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The Innovative Sandsall

We met Eric Davis at our casting call at the National Hardware Show in 2017. Eric made up one half of team Inertia Forces from season two. An experienced inventor, Eric was bitten by the creative bug in his 7th grade shop class. “After that it was fixing everything in the house and neighborhood.” Eric recollected, “needless to say in my spare time I could find myself in my garage making things and often times it was to experiment with a new idea.” 

“As a woodworker and tinkerer, I have built many products or projects but never have I tried to bring a product to market, and prior to Make 48, I relied on educating myself before jumping in.” But after doing research and working with a coaching service, he was brought up to speed on many aspects of product development. 

And now Eric has designed a better way to sand. With the help of a team, including the professional guidance of John Cunningham at L2i Global, who spent 20 years at Stanley Black & Decker, and Mauricio Villalobos– a mechatronic engineer, product designer and owner at IDW engineering, Sandsall was brought to life. 

I asked Eric how he invented the Sandsall. Read what he has to say: 

Eric’s kitchen after a month of woodworking and sanding

In order to sand a complex concave curve I did what everyone does….I grabbed a hose and applied a hook to it and then the loop sandpaper. I just wrapped it around it and started going back and forth. If this was a small project I would have continued but I had 21 doors front and back, and in 5 min I knew I had to come up with a better way.

Since it was a reciprocal motion I thought my old cheap jigsaw would volunteer for the task. I cut off the blade adapter from the axle and custom-made an attachment for the hose to fit on. Once that was done I had the stroke, but not the pressure, so I grabbed my seam roller for wallpaper and applied force. And boy did the dust fly then! I was amazed at the results but the hose was long and the other end kept flopping around.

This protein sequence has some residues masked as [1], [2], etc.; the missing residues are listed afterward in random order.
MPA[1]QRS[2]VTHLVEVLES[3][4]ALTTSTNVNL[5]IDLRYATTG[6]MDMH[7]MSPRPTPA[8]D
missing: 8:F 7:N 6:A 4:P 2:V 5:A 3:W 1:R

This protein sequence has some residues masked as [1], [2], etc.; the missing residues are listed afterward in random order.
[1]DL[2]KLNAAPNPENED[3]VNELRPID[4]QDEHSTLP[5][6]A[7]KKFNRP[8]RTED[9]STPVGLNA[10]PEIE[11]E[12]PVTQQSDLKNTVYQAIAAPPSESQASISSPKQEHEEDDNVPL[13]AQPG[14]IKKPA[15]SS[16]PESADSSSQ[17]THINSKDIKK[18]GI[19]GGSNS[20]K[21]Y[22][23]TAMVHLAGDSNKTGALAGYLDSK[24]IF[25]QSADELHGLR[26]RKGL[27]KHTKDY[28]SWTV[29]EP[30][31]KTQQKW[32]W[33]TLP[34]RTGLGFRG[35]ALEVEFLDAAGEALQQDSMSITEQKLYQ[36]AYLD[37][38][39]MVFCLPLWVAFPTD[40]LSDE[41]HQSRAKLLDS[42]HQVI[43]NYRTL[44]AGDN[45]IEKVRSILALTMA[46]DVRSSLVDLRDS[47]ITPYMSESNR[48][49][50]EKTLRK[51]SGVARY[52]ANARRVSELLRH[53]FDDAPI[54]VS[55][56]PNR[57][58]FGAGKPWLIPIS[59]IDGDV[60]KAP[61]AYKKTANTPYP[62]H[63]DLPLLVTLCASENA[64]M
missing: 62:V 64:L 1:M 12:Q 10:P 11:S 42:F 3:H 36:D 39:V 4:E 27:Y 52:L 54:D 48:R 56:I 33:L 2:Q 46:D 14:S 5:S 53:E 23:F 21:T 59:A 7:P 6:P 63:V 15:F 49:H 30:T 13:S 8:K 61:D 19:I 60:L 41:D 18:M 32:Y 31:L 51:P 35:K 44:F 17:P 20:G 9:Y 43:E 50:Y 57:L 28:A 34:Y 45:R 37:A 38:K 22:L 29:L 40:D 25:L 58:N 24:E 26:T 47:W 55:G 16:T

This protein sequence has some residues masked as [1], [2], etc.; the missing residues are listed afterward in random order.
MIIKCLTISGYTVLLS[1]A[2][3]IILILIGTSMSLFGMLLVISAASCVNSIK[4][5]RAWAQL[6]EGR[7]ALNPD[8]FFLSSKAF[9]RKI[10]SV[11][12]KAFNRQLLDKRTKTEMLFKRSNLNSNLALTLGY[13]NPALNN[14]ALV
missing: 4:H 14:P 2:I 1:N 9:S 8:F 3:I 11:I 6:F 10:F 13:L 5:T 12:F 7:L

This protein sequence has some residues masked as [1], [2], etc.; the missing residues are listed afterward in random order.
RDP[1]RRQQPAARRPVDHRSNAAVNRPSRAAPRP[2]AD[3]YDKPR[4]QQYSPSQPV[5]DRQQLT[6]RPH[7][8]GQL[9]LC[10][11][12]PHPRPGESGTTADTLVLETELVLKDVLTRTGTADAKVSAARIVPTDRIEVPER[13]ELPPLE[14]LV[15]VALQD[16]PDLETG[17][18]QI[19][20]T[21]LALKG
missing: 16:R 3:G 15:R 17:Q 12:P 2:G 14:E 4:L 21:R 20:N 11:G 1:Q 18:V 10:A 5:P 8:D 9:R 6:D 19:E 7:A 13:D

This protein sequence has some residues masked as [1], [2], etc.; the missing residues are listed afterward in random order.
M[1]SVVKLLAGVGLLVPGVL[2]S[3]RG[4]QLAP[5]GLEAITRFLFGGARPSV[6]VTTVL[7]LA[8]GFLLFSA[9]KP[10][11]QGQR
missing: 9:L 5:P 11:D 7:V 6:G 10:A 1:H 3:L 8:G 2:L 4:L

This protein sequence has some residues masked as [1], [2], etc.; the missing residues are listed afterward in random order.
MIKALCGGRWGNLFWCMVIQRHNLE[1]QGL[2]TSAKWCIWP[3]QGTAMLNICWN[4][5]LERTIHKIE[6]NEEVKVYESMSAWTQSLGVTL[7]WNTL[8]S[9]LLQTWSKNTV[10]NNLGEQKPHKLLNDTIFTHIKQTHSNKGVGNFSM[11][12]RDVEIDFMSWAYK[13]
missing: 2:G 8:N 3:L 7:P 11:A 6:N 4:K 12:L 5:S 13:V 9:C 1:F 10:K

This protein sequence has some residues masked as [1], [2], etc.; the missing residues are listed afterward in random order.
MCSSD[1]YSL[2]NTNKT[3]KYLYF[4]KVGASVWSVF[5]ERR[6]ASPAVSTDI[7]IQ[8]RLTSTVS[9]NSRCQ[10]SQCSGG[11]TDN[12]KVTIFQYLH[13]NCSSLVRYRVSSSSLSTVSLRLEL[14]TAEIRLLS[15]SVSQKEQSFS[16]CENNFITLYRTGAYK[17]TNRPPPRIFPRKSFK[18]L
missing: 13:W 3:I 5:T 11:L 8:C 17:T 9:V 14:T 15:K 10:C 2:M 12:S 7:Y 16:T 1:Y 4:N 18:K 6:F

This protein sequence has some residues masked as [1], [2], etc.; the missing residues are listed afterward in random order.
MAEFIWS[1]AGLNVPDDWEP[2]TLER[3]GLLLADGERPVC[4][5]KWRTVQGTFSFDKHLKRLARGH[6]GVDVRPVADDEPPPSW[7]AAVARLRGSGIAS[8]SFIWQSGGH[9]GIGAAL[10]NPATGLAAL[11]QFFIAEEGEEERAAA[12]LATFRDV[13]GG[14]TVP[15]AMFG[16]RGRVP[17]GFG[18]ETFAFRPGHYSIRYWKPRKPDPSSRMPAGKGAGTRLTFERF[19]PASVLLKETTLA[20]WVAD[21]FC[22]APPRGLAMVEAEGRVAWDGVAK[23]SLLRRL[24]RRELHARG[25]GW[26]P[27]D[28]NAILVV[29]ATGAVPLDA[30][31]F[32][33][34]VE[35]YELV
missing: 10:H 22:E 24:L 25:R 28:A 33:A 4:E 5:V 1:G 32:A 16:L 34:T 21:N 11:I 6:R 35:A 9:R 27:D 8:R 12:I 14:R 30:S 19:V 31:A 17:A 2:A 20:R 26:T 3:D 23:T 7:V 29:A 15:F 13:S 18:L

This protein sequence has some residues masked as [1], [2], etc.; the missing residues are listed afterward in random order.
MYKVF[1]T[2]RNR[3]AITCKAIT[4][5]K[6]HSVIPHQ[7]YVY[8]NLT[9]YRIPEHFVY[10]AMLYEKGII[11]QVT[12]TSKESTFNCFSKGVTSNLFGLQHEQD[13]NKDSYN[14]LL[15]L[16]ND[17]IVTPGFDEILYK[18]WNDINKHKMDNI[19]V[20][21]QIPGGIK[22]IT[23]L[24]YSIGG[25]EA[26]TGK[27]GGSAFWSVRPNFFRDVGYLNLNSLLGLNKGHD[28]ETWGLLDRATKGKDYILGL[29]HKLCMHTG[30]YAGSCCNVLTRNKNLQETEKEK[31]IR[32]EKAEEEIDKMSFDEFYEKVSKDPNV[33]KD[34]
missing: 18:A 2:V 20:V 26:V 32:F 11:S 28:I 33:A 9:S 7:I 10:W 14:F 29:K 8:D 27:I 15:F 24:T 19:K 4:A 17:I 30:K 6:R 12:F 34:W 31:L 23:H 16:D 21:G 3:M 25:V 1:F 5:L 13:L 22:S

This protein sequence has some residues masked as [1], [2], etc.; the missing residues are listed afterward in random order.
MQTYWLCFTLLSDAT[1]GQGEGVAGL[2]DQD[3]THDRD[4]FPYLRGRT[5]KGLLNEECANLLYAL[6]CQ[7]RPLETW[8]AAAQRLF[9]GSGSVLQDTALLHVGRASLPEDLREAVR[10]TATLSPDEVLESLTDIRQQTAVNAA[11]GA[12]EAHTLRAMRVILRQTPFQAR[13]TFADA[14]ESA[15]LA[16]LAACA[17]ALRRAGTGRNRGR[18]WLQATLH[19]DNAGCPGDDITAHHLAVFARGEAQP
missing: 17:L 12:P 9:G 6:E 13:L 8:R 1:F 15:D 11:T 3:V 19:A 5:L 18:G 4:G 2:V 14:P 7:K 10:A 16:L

I thought if I could hold the end somehow I would be able to operate this like a handle bar, and within 10 seconds the idea struck. I had been working with threaded inserts for my last project. I figured if I could drill a hole through the wooden handle that was much longer than the threaded insert, I could then use that chamber to receive the stroke of the corresponding screw, provided I grind all the threads off of the center of the screw. Once I attached one end of the screw to the hose I only needed to screw the other end in the threaded insert far enough to pass through so that the threads I grinded off would no longer catch and thus prevent it from coming out if I pulled away. 

Within minutes I was dancing with my new toy. I called it the Sandancer (at the time as it was appropriate), but after a few minutes I started to realize that I could apply this logic to anything that reciprocates like rasps, scrapers or brushes. Ten minutes later I was on the internet trying to buy one because it was such a simple idea that someone had to have invented it, even though with all my years as a woodworker I have never seen anything like it. 

My project and invention came from looking at a fine woodworking magazine #211 and wanting to build some new kitchen cabinets, and when necessity struck a lifetime of tinkering struck me like lightening, and thus the opposing damping handle was born.

But it’s never as simple as that. An idea requires expertise that I did not have until I learned how to find mechanical engineers, lawyers and graphic designers. I was then able to transmit my ideas in the right way and ensure this project takes the wind under its wings and fly.  Many others have helped me and I can assure you that big ideas need big resources, and you must be prepared to give it 100 percent and follow through with it. But it also helps to have a good idea and the encouragement from the right people.

Make48 brought me together with other like-minded people and the positive energy and inquisitive nature of everyone was like a breath of fresh air! But more so meeting co-founders, Tom Gray, Bob Coulston and Rich Brull and all the excellent people of Make48 that confirmed my continued path for innovation. I am working on new products for the Sandsall all the time, as well as many other new and different ideas.

Make 48 has also aided by putting us together with Godaddy and Indiegogo, for which soon we will launch our crowdfunding campaign to further validate the market and new ideas!

To learn more about this innovative sanding tool, subscribe to their email list and/or become a product tester at http://sandsall.com and receive product updates and progress of their upcoming Indiegogo campaign.

 

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